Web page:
- How to prepare for a blood test
- Blood test procedure
- After the test
Blood tests are extremely common and are performed for a variety of reasons. They can be used for general health assessments, checking for infections, evaluating organ functionality and screening for genetic conditions.
Before your test, you will be given specific instructions to follow to help you prepare for your blood test. It is of vital importance that these instructions are followed to ensure that the results of the test are not affected.
Preparation usually varies depending on the type of blood test that you are having, examples of things you may be asked to do beforehand include:
- Avoid eating or drinking anything other than water for up to 12 hours before the time of your test.
- Stop taking certain medicines which affect your blood.
- Refrain from certain activities which can affect blood flow such as exercise or smoking.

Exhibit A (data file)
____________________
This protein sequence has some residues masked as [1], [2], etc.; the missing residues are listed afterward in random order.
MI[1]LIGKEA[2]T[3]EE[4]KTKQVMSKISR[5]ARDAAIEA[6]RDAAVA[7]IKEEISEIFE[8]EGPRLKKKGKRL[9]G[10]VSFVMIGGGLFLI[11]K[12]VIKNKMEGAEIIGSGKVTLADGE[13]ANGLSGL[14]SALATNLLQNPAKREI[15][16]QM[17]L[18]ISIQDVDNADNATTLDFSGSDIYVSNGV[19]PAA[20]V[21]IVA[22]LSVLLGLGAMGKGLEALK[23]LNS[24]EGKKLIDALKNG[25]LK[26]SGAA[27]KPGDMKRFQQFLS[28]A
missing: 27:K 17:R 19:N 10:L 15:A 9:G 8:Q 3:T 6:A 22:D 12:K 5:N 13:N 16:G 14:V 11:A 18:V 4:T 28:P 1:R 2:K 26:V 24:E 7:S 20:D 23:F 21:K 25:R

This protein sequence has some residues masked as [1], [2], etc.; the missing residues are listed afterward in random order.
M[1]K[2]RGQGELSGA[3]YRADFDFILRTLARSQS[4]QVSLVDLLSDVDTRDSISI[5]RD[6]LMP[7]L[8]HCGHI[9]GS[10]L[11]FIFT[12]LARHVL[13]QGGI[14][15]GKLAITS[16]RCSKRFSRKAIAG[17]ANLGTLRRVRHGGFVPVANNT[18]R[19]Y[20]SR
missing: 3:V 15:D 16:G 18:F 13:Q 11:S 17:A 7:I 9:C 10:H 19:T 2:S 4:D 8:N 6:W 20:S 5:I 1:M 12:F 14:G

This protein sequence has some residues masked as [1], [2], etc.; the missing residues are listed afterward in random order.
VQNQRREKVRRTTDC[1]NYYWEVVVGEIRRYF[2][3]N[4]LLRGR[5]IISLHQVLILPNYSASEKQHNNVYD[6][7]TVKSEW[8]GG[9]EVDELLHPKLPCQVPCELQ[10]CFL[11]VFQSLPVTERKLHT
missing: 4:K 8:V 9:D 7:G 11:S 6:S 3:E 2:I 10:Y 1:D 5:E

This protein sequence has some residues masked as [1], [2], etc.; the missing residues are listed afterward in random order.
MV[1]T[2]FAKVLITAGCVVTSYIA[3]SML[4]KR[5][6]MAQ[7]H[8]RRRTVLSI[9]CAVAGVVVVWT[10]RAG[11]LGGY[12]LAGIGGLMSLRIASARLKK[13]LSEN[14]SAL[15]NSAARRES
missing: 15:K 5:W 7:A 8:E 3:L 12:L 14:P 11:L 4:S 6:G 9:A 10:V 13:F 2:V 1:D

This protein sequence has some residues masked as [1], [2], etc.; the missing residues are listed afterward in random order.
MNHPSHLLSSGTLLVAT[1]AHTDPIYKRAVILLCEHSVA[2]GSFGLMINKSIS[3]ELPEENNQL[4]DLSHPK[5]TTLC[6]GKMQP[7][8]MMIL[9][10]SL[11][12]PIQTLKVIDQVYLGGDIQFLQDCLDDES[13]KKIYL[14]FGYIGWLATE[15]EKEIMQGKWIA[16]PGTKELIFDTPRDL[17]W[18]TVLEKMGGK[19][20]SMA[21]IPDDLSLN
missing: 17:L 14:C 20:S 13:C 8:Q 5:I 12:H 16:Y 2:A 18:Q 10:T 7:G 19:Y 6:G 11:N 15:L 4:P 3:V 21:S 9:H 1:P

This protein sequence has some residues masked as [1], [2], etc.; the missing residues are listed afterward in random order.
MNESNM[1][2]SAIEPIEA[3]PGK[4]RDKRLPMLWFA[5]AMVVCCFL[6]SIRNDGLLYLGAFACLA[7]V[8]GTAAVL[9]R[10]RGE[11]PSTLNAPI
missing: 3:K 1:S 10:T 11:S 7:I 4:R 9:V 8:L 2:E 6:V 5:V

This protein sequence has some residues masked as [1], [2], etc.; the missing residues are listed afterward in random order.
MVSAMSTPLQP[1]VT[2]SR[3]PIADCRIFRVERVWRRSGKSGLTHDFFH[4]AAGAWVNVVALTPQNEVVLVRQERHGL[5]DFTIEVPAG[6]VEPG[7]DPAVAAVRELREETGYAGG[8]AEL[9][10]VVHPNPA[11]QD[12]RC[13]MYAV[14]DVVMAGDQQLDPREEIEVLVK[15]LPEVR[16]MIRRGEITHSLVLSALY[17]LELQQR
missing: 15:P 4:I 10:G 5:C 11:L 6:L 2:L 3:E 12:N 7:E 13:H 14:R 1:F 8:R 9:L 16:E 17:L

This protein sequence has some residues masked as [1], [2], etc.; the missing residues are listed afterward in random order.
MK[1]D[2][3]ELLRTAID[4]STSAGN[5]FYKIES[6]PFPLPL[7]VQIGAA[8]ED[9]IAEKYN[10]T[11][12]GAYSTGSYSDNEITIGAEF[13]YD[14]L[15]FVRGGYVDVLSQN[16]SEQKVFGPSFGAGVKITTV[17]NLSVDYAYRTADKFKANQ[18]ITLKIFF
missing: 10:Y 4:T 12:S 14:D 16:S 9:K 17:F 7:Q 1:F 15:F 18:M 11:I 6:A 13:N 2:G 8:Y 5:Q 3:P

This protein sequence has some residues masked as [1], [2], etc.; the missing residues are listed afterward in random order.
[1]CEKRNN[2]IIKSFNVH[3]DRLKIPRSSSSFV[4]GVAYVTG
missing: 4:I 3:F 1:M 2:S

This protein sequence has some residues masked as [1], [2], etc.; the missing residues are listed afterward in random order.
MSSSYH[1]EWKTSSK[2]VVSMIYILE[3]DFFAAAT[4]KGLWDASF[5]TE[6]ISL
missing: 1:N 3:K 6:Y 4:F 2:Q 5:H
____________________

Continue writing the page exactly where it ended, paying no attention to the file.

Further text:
A blood sample is taken from a part of the body that is easily uncovered, where veins are close to the surface. In adults, the blood vessels in the arm are most commonly used, while blood samples from children are usually taken from the back of the hand.
A tourniquet is used to squeeze the arm, which slows down the blood flow and makes the vein swell, making it easier to take a sample. The area of skin may be cleaned with an antiseptic wipe before the sample is taken using a syringe. Most people feel a slight pricking sensation as the needle pierces the skin, but it shouldn't be painful.
The tourniquet will be removed once the blood sample is taken and you will be given a piece of cotton-wool to use to apply pressure to the skin in order to minimise bleeding.
Most people don't feel any adverse effects from blood tests as only a small amount of blood is taken. Some people feel dizzy or faint during and after the test, although this is often related to fear of needles. After the needle is removed, you might have a small bruise on the arm, however, it won't be too painful and should disappear in a few days.